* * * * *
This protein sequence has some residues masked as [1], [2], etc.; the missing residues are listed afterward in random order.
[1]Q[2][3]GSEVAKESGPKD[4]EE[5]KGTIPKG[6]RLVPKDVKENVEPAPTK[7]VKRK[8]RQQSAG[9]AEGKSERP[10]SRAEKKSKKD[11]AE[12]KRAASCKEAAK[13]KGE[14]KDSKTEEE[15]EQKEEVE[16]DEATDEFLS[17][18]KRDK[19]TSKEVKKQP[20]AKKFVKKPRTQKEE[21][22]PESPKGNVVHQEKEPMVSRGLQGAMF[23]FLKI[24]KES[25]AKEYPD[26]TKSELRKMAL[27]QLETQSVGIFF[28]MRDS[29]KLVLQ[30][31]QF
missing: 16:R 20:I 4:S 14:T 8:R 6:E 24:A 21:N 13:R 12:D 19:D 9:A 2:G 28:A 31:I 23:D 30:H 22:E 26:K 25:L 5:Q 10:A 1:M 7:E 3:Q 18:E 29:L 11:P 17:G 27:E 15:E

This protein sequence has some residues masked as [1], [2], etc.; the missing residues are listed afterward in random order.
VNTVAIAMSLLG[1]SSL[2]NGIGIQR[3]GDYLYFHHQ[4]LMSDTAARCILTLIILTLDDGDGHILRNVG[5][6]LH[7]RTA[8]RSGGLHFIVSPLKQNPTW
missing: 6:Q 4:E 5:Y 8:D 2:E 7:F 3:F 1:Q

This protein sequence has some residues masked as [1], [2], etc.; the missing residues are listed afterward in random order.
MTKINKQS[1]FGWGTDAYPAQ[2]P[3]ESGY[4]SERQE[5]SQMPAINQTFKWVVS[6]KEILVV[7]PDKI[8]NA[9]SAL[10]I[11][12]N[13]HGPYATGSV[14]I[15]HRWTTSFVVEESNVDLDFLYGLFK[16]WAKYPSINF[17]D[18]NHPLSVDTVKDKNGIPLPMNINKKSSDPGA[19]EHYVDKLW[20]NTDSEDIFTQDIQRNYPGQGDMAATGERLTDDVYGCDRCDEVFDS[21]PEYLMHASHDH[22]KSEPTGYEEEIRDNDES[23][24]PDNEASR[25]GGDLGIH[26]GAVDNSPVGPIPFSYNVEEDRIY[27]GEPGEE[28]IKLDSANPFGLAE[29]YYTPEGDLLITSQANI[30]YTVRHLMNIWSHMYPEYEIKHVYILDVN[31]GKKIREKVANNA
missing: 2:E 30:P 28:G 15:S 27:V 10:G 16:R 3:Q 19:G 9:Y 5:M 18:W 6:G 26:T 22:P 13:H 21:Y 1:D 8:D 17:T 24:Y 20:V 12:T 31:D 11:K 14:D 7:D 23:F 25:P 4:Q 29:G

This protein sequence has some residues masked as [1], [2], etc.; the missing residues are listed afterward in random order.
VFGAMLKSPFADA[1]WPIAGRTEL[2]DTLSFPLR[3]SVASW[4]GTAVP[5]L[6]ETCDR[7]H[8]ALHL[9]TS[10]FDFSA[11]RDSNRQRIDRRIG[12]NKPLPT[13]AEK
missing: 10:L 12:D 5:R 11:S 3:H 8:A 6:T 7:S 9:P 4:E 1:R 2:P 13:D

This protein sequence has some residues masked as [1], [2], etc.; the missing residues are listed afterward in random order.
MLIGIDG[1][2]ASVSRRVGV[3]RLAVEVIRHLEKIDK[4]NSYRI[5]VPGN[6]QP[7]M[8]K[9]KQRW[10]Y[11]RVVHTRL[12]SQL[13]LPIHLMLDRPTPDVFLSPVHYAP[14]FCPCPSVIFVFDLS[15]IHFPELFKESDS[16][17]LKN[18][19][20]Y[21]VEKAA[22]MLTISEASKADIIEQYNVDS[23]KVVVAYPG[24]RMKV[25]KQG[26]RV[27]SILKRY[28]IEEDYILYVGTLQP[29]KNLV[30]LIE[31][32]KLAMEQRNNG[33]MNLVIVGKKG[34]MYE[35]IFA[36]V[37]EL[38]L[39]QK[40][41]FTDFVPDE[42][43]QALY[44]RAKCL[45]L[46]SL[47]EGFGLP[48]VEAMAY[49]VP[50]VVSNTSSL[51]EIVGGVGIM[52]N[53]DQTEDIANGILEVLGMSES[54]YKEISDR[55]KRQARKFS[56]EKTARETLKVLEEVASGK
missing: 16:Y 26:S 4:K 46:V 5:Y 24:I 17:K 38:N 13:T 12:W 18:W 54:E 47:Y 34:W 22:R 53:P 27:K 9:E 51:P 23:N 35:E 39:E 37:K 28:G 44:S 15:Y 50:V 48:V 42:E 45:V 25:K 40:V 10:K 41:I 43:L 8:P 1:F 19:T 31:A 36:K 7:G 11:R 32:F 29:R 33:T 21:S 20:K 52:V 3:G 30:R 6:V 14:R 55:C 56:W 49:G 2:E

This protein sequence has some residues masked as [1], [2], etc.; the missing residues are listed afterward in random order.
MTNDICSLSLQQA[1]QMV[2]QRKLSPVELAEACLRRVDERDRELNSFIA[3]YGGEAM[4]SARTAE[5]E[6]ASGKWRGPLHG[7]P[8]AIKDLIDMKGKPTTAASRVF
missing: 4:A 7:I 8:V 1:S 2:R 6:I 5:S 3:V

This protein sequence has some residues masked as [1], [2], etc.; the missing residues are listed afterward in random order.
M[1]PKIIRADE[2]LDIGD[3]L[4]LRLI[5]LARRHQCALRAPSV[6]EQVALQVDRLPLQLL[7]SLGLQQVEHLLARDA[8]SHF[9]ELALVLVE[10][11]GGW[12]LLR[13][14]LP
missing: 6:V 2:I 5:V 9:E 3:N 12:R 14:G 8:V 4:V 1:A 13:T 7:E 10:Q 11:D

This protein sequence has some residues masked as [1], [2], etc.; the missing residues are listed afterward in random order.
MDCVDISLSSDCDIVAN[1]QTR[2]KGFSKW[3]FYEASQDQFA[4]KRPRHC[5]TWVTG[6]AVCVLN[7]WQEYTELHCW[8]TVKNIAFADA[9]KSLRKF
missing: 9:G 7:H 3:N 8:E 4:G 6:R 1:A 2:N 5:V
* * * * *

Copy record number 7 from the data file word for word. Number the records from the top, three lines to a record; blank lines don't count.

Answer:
This protein sequence has some residues masked as [1], [2], etc.; the missing residues are listed afterward in random order.
M[1]PKIIRADE[2]LDIGD[3]L[4]LRLI[5]LARRHQCALRAPSV[6]EQVALQVDRLPLQLL[7]SLGLQQVEHLLARDA[8]SHF[9]ELALVLVE[10][11]GGW[12]LLR[13][14]LP
missing: 6:V 2:I 5:V 9:E 3:N 12:R 14:G 8:V 4:V 1:A 13:T 7:E 10:Q 11:D